(My friend Jeremy Gray is the Assistant Athletic Director at Indiana University and I knew that he had met his hero, Muhammad Ali, once or twice. After Ali's death on Friday, I asked him to write about it. These are Jeremy's words. -RH)
The year was 2000 and I was 24. Along with my good friend from work, Corey Mann, I had been invited to meet my childhood hero at his home. After receiving this invitation, I’d thought for more than what could be described as healthy about what I’d say to him, what questions I’d ask, and what I’d wear for pictures that I was certain would remain framed and perched in my house until my own final days. I had a plan.
We were seated on the edge of a boxing ring in his house in Berrien Springs, Michigan where we awaited the most famous person on the planet to return from his trip to the dentist. Through the glass doors at the top of the stairs we see one of the indelible figures of the 20th Century step out of his large SUV. Seemingly unaware that two local media personalities from nearby South Bend were waiting for him in his gym, he nodded agreeably as his assistant informed him that we were there to meet him and maybe get a few pictures taken. We see him approach the doors, and both of us generally averse to being starstruck, were still playing it cool. Then he shoved open the doors, ran angrily toward us waving his railroad tie-sized fists in our face, and asked us stridently if we had called him the most venomous racial slur ever born in America. We both leaned back, utterly petrified, and whimpered “no.” Then he asked if we had called him a “tramp.” Again we answered in the negative. He replied, “That’s right! You called me Champ!
Knowing that he had made us lose our balance like he had Sonny Liston in a ring in Lewiston, Maine many decades before, Muhammad Ali bent over in hysterical laughter at our expense. It was clear that the first casualty in this battle of wits was my plan.
We traded jokes, he performed a magic show, and answered our many fanboy questions. Even those banal questions he had answered thousands of times yielded magical answers. Yes, he was terrified in the ring during every fight of his career. His forever-to-remain-confidential response to whether he could’ve taken Tyson in his prime was an illuminating insight into why he remains America’s true competitive genius.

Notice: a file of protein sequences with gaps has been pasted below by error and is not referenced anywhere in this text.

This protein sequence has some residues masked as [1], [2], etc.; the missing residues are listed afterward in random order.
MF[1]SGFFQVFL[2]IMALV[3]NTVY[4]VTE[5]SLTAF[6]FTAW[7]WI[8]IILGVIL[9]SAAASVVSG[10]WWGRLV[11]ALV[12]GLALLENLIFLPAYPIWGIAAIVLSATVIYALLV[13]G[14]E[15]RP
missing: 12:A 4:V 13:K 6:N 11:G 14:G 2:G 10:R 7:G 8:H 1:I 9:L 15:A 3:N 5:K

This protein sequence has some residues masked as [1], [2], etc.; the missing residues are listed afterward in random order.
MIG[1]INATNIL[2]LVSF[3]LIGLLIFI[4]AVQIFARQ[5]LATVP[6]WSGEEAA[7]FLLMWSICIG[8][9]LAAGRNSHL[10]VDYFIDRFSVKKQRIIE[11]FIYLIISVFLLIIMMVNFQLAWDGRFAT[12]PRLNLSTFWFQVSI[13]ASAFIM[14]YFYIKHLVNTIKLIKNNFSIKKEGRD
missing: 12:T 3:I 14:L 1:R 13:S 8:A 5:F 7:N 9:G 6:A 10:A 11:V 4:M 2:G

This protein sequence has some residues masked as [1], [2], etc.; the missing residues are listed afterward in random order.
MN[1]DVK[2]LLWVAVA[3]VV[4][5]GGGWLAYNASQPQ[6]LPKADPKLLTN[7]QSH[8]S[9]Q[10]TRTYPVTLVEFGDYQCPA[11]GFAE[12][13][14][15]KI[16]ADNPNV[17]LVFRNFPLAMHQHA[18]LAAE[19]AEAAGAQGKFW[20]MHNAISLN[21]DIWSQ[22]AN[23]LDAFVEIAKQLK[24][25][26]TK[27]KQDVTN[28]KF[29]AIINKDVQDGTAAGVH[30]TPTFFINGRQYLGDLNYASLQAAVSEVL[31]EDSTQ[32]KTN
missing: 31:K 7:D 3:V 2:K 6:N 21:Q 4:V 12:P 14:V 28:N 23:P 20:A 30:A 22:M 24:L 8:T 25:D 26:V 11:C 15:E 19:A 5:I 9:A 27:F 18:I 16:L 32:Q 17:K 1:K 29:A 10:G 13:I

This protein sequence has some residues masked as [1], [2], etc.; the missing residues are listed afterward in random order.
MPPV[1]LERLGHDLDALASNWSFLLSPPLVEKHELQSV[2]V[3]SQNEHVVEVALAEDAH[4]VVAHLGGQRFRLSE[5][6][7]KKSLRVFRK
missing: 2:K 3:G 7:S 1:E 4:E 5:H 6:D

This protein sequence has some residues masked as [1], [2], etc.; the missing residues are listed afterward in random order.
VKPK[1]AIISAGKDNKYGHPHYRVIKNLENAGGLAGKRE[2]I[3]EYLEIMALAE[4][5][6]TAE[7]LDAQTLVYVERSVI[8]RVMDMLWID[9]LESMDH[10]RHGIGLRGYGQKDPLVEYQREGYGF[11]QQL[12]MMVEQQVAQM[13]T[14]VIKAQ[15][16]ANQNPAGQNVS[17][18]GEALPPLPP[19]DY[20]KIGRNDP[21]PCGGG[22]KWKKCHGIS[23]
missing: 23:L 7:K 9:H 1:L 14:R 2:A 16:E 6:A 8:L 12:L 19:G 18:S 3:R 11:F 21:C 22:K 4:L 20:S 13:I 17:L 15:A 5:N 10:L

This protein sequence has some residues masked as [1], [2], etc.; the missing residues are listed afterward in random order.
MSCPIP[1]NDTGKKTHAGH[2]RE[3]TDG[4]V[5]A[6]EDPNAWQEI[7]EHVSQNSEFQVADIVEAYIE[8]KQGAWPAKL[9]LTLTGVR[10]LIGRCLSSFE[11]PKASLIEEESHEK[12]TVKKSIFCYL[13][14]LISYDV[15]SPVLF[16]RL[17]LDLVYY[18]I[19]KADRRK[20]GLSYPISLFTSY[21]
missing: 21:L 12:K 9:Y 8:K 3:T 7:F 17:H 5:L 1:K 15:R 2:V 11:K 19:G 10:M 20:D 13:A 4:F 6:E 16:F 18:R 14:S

Then he asked if we wanted to watch him box. We responded reluctantly in the affirmative. Who wouldn’t want to watch “The Greatest” give a private demonstration of his gift? But part me worried that we were going to watch Michael Jordan airball some free throws or listen to Aretha Franklin sing out-of-tune. Maybe it would be best if our only images of him boxing were against George Foreman on ESPN Classic. He read that reluctance.
After changing into workout clothes in plain view, Ali brought us over to the speed bag where he flailed a few times as it sputtered back and forth. Parkinson’s and a lifetime of punishment dealt by the deepest heavyweight division in history had taken a clear and heavy toll on his speech and motor skills. He saw us sink and politely smile. Then he winked, and took after the bag with lightning quick efficiency as the bag rebounded back and forth in a blur. He ripped the last swing through the bag and brought his fist past both of our noses and proclaimed “I’m still the Greatest!”